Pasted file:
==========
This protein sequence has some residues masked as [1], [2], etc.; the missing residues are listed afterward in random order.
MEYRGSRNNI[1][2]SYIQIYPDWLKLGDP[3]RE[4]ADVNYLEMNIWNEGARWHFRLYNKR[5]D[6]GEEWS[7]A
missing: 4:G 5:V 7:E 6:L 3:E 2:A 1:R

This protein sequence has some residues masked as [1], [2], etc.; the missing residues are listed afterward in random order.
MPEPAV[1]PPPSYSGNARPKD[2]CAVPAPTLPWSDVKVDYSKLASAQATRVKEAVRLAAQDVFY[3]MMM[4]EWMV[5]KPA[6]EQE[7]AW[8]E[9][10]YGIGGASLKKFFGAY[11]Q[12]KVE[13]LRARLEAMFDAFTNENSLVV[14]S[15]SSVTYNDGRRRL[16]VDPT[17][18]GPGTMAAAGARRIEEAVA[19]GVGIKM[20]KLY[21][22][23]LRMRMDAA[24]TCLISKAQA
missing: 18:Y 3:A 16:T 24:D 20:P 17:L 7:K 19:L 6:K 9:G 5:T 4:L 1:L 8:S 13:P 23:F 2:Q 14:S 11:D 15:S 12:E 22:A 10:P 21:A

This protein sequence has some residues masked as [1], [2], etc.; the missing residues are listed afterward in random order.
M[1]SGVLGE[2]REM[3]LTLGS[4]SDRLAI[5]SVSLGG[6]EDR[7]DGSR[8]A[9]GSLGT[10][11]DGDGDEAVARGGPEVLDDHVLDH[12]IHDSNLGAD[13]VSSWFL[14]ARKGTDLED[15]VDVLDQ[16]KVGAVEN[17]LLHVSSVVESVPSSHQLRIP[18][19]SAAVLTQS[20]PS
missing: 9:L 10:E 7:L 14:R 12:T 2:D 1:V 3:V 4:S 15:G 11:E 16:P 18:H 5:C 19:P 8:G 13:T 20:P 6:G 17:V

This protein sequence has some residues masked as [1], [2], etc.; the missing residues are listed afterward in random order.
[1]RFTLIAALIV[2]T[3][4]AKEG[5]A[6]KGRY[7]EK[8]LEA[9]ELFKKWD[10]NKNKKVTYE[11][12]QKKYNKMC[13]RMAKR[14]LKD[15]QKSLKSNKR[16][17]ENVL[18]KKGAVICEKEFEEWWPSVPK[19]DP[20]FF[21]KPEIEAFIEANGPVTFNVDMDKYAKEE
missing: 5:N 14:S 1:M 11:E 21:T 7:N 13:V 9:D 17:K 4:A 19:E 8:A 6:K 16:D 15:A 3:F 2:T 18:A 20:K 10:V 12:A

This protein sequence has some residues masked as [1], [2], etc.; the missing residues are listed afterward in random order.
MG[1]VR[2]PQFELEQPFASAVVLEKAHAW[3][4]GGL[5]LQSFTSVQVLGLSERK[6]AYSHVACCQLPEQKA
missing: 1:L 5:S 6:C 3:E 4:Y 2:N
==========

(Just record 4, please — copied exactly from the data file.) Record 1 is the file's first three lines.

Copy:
This protein sequence has some residues masked as [1], [2], etc.; the missing residues are listed afterward in random order.
[1]RFTLIAALIV[2]T[3][4]AKEG[5]A[6]KGRY[7]EK[8]LEA[9]ELFKKWD[10]NKNKKVTYE[11][12]QKKYNKMC[13]RMAKR[14]LKD[15]QKSLKSNKR[16][17]ENVL[18]KKGAVICEKEFEEWWPSVPK[19]DP[20]FF[21]KPEIEAFIEANGPVTFNVDMDKYAKEE
missing: 5:N 14:S 1:M 11:E 21:T 7:N 13:V 9:D 17:K 4:A 19:E 8:A 6:K 16:D 15:A 3:F 2:T 18:A 20:K 10:V 12:A